The Flash #44 Review
The Flash #44, by writer Joshua Williamson and artist Carmine Di Giandomenico, is the conclusion to the Perfect Storm arc, and it came armed with all the feels. As the Flash Family tries to stop Gorilla Grodd’s negative Speed Force storm from destroying the world, the audience is treated to a heartfelt letter from Barry to Iris, telling her how he feels about her and introducing her to the nephew she never knew she had. There’s also some much needed, though none-to-satisfying, answers to why Barry has been acting like such a jerk lately.
There’s a lot going on in this issue, as Williamson tries to wrap up the arc, but at the center of it all is Barry’s letter to Iris. Barry believes he is going to die stopping the storm, so his letter is the last chance to set right everything he did wrong with Iris, and if you don’t at least get a little bit of a warm, fuzzy feeling in your heart while reading it, you have no soul. The Perfect Storm story started with Barry trying to make amends with Iris for not telling her he was the Flash, and it ends with his full confession of how he feels about her, so Williamson delivers a nice bit of symmetry with this device.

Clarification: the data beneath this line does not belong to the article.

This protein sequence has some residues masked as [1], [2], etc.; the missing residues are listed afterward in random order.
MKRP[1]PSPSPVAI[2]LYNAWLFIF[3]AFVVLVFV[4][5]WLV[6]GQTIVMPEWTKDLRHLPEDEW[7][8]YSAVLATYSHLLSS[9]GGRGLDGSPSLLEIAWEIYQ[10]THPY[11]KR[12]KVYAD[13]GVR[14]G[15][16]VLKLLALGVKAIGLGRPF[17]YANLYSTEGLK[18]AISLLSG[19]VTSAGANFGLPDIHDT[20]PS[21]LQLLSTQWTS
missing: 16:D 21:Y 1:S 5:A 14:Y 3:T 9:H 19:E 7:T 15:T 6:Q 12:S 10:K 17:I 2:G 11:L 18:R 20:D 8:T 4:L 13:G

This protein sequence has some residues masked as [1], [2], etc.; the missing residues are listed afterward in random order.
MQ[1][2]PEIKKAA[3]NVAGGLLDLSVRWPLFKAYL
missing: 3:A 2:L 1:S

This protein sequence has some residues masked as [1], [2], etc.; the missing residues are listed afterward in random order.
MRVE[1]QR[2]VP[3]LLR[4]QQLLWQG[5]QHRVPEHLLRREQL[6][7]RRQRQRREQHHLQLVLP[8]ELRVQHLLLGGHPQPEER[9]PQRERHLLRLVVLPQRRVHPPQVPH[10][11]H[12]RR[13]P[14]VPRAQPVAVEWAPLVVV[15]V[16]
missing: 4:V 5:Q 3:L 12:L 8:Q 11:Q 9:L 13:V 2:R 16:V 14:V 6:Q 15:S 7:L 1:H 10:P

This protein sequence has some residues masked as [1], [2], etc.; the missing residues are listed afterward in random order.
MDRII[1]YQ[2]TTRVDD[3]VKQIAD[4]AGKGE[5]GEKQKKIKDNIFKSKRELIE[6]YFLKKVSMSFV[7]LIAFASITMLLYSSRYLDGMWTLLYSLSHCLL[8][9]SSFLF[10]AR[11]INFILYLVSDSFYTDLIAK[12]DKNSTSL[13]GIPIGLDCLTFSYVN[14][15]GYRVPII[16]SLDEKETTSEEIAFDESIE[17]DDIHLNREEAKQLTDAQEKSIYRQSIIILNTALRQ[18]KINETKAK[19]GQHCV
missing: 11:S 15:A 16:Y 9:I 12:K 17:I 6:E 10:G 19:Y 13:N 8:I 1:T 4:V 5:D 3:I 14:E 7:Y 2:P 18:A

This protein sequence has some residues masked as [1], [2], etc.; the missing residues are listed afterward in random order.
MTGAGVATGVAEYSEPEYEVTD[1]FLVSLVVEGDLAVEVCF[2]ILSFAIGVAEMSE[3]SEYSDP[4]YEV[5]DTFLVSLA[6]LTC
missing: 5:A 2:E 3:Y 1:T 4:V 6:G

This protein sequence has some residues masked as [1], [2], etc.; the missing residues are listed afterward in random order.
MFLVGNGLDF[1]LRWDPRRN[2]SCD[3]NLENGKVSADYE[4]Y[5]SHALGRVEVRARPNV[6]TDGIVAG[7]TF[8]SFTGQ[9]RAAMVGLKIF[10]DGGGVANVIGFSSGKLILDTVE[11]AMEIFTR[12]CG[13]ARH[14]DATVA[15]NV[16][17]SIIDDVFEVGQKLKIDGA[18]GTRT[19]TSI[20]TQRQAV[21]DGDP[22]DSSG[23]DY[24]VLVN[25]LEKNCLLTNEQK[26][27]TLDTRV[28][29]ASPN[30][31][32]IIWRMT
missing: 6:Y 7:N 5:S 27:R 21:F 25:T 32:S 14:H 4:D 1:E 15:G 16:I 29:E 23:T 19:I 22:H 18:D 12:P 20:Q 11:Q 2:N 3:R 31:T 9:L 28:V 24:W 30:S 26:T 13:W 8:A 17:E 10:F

Unfortunately, it seems like Williamson could have used another issue to properly wrap up his story. Things are rushed along, in order to close each storyline that was introduced at the beginning of the arc. Grodd is beaten a little too easily by the Flash, as he exploits the same mental connection Grodd used to manipulate him. How it is possible for Barry to outmaneuver an extremely strong telepath like Grodd is brushed aside for the sake of convenience. Also briefly mentioned in a throwaway line is the fact that Grodd was pushing the Flash to do and say all of those questionable, out of character things he has been doing the entire arc. Considering how terrible and selfish Barry has been acting, and the fact that he let the super criminal Godspeed out of jail in a misguided attempt at getting his powers back, there should have been a little more time given to this explanation. And finally, Grodd is conveniently towed away at the last moment by Ape Guards from Gorilla City, making the main villain of the arc’s capture come at the hands of characters we are barely introduced to in the final issue.
The art by Di Giandomenico is stunning, as usual, and perfect for a book about speedsters. He is great with making the Flash look like he is constantly in motion, practically flying off of the page, and Ivan Plascencia’s colors make a book full of electricity seem like it’s actually glowing in the readers’ hands. You couldn’t ask for a better art team for a Flash book.
In the end, this was a satisfying, but rushed issue, that wraps the arc up in a nice, neat little bow. The answers given about Barry’s odd behavior aren’t as detailed as they should be, and Grodd is swept off the page with little care, but the Flash is left in a nice place emotionally, surrounded by family, and the love of his life, so the weaknesses are excusable. Especially, when the last page promises an epic arc to come next month.